I think over time, we’ll see probably more in terms of integration, particularly as China becomes an even more potent market in its own right. And so, it makes sense for ASEAN to band together and create a more genuine internal market to attract investment from the outside. But, ASEAN hasn’t fulfilled its potential in this regard, and it’s hard to see that issue being resolved very, very quickly. That even comes down to very mundane things. It’s not just that there are competing interests to some extent between countries. But there’s even a sort of a perceived reluctance to give the ASEAN Secretariat more staff. Now, this sounds very mundane, but in reality, you need a very strong staffing of the ASEAN Secretariat to drive the agenda, to do feasibility studies, to advocate for change. And until we have a more robust bureaucratic structure in place in ASEAN, it’s hard for ASEAN to really take the leap into ever closer economic integration.

They are making progress. I think often, people don’t appreciate enough how much individual countries are actually pushing for integration. But in reality, the progress has fallen well short of some of the ambitious targets they’ve set over the years, and probably will remain the case that we’ll have very, very gradual integration indeed over time.

Linda True:

As a follow up question on that, do you think the ASEAN countries, or their governments, will ever be willing to concede extra sovereign concessions that you would need for a strong multilateral organization and regional integration?

Fred Neumann:

I think at the current juncture, there’s very little appetite for that. That’s partly a function of just diversity of ASEAN in terms of political structures, in terms of development level, et cetera. It’s perhaps a bit too much to ask right now that countries sort of give up the veto rights over policies. And to some extent, everybody compares ASEAN with the European Union, where this has occurred to some extent. But I think the historical experience in Europe with the Second World War was a very important catalyst to actually get sovereign nations to surrender some of their sovereign rights.

Obviously, we don’t have, thankfully, such a traumatic historical experience in ASEAN, and therefore, there’s a sense that perhaps individual countries may well retain some of their sovereignty, and are more reluctant to give it up. And that’s very understandable from a historical context. And so, I think that’s not very likely we’ll see that happen. But having said that, even if you had say, a more beefed up ASEAN Secretariat, or if you had more of an opt-out options for certain treaties, whereby you get essentially countries not giving up the sovereign right. But essentially, you’d set up some of the treaties that countries could opt to stay out of certain measures for a time. I think that would give you a bit of a path towards ever closer integration. Because then you could have those countries that really generally want to press ahead actually move ahead on some of these issues. Now, it wouldn’t be the ideal case. But it’d certainly be, to some extent, a way forward.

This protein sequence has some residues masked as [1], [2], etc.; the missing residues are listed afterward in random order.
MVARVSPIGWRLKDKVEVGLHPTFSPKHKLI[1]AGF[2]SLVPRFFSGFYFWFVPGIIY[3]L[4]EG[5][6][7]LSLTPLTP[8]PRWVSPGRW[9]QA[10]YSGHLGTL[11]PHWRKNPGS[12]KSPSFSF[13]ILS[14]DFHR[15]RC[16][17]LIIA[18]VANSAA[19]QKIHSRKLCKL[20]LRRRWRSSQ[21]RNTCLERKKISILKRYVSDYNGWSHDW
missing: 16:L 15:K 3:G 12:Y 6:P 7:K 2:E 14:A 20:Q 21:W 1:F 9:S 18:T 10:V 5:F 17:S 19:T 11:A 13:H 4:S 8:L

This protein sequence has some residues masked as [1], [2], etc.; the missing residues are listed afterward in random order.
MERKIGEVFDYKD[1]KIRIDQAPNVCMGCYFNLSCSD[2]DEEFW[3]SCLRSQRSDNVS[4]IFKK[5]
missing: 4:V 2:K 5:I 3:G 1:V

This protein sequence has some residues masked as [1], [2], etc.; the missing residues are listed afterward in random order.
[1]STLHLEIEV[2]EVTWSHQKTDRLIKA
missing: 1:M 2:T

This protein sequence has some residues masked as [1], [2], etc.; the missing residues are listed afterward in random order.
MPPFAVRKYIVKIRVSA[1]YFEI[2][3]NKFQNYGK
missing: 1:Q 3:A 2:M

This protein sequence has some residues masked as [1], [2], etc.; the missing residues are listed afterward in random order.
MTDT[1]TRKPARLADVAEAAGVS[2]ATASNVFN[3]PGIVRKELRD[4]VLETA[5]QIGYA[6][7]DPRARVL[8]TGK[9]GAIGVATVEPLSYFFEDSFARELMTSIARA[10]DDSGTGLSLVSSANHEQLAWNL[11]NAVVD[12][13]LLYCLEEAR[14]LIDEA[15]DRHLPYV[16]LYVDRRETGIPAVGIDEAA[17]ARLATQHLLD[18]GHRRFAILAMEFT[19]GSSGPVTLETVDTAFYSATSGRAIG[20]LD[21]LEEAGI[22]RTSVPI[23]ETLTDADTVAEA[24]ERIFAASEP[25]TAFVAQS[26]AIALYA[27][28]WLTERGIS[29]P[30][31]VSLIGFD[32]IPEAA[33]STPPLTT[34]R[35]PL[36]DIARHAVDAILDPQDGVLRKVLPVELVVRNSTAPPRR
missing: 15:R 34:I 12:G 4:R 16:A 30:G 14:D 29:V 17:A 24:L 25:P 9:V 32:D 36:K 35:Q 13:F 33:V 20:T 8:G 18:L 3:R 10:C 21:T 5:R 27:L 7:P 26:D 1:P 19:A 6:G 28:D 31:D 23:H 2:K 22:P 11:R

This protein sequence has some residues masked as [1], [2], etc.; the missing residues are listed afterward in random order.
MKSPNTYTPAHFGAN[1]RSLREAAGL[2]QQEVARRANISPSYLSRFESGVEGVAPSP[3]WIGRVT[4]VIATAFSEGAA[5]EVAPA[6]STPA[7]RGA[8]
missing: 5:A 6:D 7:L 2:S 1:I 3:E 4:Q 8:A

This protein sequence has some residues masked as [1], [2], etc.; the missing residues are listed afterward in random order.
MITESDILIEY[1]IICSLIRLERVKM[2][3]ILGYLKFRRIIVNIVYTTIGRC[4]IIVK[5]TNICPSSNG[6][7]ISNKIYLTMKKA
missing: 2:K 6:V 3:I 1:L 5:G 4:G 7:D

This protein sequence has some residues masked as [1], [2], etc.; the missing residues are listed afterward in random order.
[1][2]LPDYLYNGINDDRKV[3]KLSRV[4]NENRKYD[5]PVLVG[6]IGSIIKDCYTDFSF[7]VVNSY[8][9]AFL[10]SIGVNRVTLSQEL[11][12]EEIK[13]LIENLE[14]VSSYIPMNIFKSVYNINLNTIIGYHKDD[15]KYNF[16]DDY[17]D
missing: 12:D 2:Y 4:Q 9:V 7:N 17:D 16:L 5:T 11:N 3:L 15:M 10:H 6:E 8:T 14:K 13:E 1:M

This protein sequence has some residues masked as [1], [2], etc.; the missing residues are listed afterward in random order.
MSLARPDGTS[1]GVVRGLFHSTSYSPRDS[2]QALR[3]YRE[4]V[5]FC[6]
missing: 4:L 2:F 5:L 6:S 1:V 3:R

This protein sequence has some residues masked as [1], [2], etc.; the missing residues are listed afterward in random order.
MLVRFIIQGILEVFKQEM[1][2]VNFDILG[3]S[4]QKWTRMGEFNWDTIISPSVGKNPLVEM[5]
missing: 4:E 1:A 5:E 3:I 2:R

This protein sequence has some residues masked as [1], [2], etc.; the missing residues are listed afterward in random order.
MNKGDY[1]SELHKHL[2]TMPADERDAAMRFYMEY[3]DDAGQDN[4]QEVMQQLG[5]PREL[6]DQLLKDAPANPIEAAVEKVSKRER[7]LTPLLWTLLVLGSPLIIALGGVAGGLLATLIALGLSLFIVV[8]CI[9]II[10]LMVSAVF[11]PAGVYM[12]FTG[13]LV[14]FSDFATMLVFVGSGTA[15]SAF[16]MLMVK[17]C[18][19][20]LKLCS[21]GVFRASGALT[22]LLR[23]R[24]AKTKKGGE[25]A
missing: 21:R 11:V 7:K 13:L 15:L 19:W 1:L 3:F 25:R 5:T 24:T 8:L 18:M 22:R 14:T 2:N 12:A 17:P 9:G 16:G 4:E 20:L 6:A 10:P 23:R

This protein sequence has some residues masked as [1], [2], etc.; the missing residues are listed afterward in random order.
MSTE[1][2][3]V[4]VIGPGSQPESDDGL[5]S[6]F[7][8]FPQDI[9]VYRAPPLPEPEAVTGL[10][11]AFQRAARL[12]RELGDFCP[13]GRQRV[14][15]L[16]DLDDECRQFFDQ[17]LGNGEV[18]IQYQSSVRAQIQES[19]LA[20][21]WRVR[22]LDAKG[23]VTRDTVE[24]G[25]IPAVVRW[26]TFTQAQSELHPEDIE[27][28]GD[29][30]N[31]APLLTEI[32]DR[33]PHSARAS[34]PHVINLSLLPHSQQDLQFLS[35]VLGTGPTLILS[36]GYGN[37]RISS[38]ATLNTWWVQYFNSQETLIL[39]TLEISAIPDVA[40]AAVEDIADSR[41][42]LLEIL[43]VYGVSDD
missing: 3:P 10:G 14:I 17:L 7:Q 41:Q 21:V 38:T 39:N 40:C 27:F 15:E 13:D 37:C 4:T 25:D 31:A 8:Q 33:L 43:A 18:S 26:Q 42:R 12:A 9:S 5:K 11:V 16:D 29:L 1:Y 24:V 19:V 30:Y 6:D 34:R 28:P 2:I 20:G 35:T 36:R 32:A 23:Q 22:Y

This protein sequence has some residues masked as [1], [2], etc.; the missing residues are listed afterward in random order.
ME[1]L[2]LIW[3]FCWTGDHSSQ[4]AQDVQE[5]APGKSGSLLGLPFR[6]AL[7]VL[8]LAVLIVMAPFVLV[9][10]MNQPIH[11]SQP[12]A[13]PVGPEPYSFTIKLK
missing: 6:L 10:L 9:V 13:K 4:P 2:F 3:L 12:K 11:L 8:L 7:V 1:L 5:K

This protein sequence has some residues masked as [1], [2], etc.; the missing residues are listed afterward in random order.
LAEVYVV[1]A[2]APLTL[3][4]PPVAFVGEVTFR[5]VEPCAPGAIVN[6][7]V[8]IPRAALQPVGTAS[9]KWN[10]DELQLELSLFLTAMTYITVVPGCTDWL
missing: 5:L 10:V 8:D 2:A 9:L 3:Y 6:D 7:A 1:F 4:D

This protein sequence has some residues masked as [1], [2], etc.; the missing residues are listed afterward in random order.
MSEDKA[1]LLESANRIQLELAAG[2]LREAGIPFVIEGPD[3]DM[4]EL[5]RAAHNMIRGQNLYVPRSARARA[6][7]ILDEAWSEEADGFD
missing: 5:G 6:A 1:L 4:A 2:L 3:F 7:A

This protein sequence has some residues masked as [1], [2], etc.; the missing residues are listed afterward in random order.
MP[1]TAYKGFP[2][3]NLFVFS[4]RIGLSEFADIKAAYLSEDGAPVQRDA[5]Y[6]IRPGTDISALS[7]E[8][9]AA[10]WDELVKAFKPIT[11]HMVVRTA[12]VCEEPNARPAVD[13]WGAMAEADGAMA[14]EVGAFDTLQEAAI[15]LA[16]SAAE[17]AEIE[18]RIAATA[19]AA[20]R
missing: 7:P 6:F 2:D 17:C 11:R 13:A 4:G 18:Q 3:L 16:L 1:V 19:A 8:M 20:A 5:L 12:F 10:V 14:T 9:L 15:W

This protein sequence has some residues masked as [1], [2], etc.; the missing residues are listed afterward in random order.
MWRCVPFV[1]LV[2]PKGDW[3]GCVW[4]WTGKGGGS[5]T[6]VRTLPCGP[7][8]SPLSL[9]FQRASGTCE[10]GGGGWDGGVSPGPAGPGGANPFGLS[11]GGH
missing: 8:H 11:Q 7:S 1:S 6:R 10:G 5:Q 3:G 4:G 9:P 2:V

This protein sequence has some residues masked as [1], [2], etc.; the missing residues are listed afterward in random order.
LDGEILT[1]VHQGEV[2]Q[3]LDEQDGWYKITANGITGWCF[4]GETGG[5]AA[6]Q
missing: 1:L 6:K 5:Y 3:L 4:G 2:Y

Paul Tierno:

I wanted to go back to one of your responses from earlier, when we were talking about US and China trade tensions. You reference that it’s possible that some multinationals might diversify their supply chain into Southeast Asia. But then in an earlier response, you even said that they would need to be sort of improvements to infrastructure. This leads me to a question that I planned on asking you regarding the Belt and Road. That seems like an obvious boon, right? If you have countries that are going to be experiencing a shift in the supply chain, but they need infrastructure, Belt and Road can seem like the perfect policy to fill the gap.

However, there’s been some backlash recently to the Belt and Road, specifically some countries like Pakistan or Sri Lanka I’m thinking of, or Malaysia. There’s been some buyer’s remorse. What has changed across Asia regarding that initiative?

Fred Neumann:

While you were asking that question, I was just thinking to myself that, yes, the Belt and Road Initiative is important terms of delivering more infrastructure. But it’s actually quite remarkable that a lot is happening on the infrastructure front, even domestically outside the Belt and Road scheme. Just think about Duterte’s infrastructure put in the Philippines, Jokowi in Indonesia certainly made some headway in terms of ramping up infrastructure. In Thailand, you have a lot of infrastructure projects that are being implemented now outside of the Belt and Road. So, I just wanted to put that up there as well, because I think it’s often forgotten how much actually is being done locally as well.

Now, in terms of the Belt and Road as well, there has certainly been a lot of headlines of late, I think, with regards to Southeast Asia, in particular, Malaysia was in focus with the election of Prime Minister Mahathir. There’s been a review of the Belt and Road projects, and perhaps generally sort of a sense that it may be advisable to apply more scrutiny to individual projects then in sort of the earlier phase of the Belt and Road rollout. And so, that’s, I think, some important points of being raised there, which is to look at the financial sustainability of these projects and our ability of how quickly we roll them out.

But what I would say is that despite these headlines that we see in the news, it’s hard to see the Chinese themselves completely swerve away from the Belt and Road. And we’ve seen some signs of late that they are reassessing their own approach as well. They have indicated, for example, that they’re keen to work more with multilateral development institutions. In part, to kind of learn a bit more about how to roll out projects in emerging markets and make them more sustainable, make them more acceptable, making them integrate better into local infrastructure. And so, I think there’s a recognition even from the Chinese side that we can’t go in all guns blazing, we need to sort of assess individual projects in a much more meticulous manner.